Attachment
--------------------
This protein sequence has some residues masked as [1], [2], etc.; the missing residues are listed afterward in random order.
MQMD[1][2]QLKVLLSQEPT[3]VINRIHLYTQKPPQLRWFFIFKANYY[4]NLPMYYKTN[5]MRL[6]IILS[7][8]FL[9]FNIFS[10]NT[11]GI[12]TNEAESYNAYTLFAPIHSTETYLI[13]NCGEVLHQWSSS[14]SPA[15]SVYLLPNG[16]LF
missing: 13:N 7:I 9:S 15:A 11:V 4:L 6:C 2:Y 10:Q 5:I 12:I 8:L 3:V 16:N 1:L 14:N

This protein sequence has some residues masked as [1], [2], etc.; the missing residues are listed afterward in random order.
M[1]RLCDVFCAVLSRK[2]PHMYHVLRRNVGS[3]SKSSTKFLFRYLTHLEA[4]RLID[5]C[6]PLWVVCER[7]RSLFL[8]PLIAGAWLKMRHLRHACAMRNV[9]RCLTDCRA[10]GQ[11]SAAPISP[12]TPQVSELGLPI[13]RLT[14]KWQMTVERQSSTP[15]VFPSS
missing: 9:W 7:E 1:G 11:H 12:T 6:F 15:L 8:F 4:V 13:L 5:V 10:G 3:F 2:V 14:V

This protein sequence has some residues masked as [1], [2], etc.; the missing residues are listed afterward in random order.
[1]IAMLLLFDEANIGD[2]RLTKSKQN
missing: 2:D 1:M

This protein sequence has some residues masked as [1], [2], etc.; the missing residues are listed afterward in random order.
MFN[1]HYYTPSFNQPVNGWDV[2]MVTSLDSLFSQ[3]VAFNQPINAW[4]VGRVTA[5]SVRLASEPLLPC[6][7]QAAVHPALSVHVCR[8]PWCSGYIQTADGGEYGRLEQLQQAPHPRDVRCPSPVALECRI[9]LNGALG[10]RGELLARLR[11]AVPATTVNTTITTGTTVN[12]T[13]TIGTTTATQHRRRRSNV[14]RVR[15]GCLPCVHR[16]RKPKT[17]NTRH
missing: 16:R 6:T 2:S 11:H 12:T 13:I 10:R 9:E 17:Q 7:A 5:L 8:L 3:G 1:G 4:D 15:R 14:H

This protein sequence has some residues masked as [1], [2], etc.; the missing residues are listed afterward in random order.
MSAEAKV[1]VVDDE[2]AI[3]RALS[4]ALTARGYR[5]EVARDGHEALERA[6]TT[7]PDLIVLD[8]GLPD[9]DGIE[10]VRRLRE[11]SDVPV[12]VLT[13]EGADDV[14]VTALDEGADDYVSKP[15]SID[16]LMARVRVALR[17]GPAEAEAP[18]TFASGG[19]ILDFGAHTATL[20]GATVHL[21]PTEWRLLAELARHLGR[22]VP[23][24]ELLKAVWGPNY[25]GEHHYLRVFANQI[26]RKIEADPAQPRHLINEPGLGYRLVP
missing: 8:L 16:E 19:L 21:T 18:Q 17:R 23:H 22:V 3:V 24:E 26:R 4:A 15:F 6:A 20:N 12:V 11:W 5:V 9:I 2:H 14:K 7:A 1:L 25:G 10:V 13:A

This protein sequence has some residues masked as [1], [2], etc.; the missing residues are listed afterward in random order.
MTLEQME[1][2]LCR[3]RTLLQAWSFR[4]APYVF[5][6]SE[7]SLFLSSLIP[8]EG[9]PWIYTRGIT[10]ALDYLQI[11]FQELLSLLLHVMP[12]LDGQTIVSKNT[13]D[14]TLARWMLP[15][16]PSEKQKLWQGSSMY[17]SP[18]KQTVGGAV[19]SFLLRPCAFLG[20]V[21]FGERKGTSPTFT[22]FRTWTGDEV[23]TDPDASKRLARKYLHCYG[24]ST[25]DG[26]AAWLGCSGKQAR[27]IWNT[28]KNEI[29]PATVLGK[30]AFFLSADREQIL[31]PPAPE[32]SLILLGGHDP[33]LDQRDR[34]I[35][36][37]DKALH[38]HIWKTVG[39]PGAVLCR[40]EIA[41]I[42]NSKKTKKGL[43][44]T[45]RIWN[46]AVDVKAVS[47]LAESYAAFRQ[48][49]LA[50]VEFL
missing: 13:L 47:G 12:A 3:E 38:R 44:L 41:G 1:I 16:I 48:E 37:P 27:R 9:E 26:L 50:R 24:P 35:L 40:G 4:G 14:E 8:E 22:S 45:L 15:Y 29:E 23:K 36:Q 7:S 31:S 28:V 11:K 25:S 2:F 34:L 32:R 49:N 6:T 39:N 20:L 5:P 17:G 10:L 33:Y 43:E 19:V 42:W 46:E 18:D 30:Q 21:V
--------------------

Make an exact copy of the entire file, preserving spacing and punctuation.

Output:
This protein sequence has some residues masked as [1], [2], etc.; the missing residues are listed afterward in random order.
MQMD[1][2]QLKVLLSQEPT[3]VINRIHLYTQKPPQLRWFFIFKANYY[4]NLPMYYKTN[5]MRL[6]IILS[7][8]FL[9]FNIFS[10]NT[11]GI[12]TNEAESYNAYTLFAPIHSTETYLI[13]NCGEVLHQWSSS[14]SPA[15]SVYLLPNG[16]LF
missing: 13:N 7:I 9:S 15:A 11:V 4:L 6:C 2:Y 10:Q 5:I 12:I 8:L 3:V 16:N 1:L 14:N

This protein sequence has some residues masked as [1], [2], etc.; the missing residues are listed afterward in random order.
M[1]RLCDVFCAVLSRK[2]PHMYHVLRRNVGS[3]SKSSTKFLFRYLTHLEA[4]RLID[5]C[6]PLWVVCER[7]RSLFL[8]PLIAGAWLKMRHLRHACAMRNV[9]RCLTDCRA[10]GQ[11]SAAPISP[12]TPQVSELGLPI[13]RLT[14]KWQMTVERQSSTP[15]VFPSS
missing: 9:W 7:E 1:G 11:H 12:T 6:F 15:L 8:F 4:V 13:L 5:V 10:G 3:F 2:V 14:V

This protein sequence has some residues masked as [1], [2], etc.; the missing residues are listed afterward in random order.
[1]IAMLLLFDEANIGD[2]RLTKSKQN
missing: 2:D 1:M

This protein sequence has some residues masked as [1], [2], etc.; the missing residues are listed afterward in random order.
MFN[1]HYYTPSFNQPVNGWDV[2]MVTSLDSLFSQ[3]VAFNQPINAW[4]VGRVTA[5]SVRLASEPLLPC[6][7]QAAVHPALSVHVCR[8]PWCSGYIQTADGGEYGRLEQLQQAPHPRDVRCPSPVALECRI[9]LNGALG[10]RGELLARLR[11]AVPATTVNTTITTGTTVN[12]T[13]TIGTTTATQHRRRRSNV[14]RVR[15]GCLPCVHR[16]RKPKT[17]NTRH
missing: 16:R 6:T 2:S 11:H 12:T 13:I 10:R 9:E 17:Q 7:A 5:L 8:L 3:G 1:G 4:D 15:R 14:H

This protein sequence has some residues masked as [1], [2], etc.; the missing residues are listed afterward in random order.
MSAEAKV[1]VVDDE[2]AI[3]RALS[4]ALTARGYR[5]EVARDGHEALERA[6]TT[7]PDLIVLD[8]GLPD[9]DGIE[10]VRRLRE[11]SDVPV[12]VLT[13]EGADDV[14]VTALDEGADDYVSKP[15]SID[16]LMARVRVALR[17]GPAEAEAP[18]TFASGG[19]ILDFGAHTATL[20]GATVHL[21]PTEWRLLAELARHLGR[22]VP[23][24]ELLKAVWGPNY[25]GEHHYLRVFANQI[26]RKIEADPAQPRHLINEPGLGYRLVP
missing: 8:L 16:E 19:L 21:T 18:Q 17:R 23:H 22:V 3:V 24:E 26:R 4:A 15:F 6:A 20:N 12:V 11:W 5:V 9:I 2:H 14:K 7:A 1:L 25:G 10:V 13:A

This protein sequence has some residues masked as [1], [2], etc.; the missing residues are listed afterward in random order.
MTLEQME[1][2]LCR[3]RTLLQAWSFR[4]APYVF[5][6]SE[7]SLFLSSLIP[8]EG[9]PWIYTRGIT[10]ALDYLQI[11]FQELLSLLLHVMP[12]LDGQTIVSKNT[13]D[14]TLARWMLP[15][16]PSEKQKLWQGSSMY[17]SP[18]KQTVGGAV[19]SFLLRPCAFLG[20]V[21]FGERKGTSPTFT[22]FRTWTGDEV[23]TDPDASKRLARKYLHCYG[24]ST[25]DG[26]AAWLGCSGKQAR[27]IWNT[28]KNEI[29]PATVLGK[30]AFFLSADREQIL[31]PPAPE[32]SLILLGGHDP[33]LDQRDR[34]I[35][36][37]DKALH[38]HIWKTVG[39]PGAVLCR[40]EIA[41]I[42]NSKKTKKGL[43][44]T[45]RIWN[46]AVDVKAVS[47]LAESYAAFRQ[48][49]LA[50]VEFL
missing: 13:L 47:G 12:A 3:E 38:R 44:L 41:G 1:I 16:I 48:E 37:P 27:R 9:E 26:L 50:R 24:P 35:L 40:G 4:G 14:E 8:E 22:S 45:L 15:Y 29:E 23:K 36:Q 7:S 31:S 28:V 11:K 25:S 2:F 34:L 32:R 49:N 6:T 39:N 20:L 5:P 17:G 10:L 33:Y 43:E 19:V 42:W 46:E 18:D 30:Q 21:V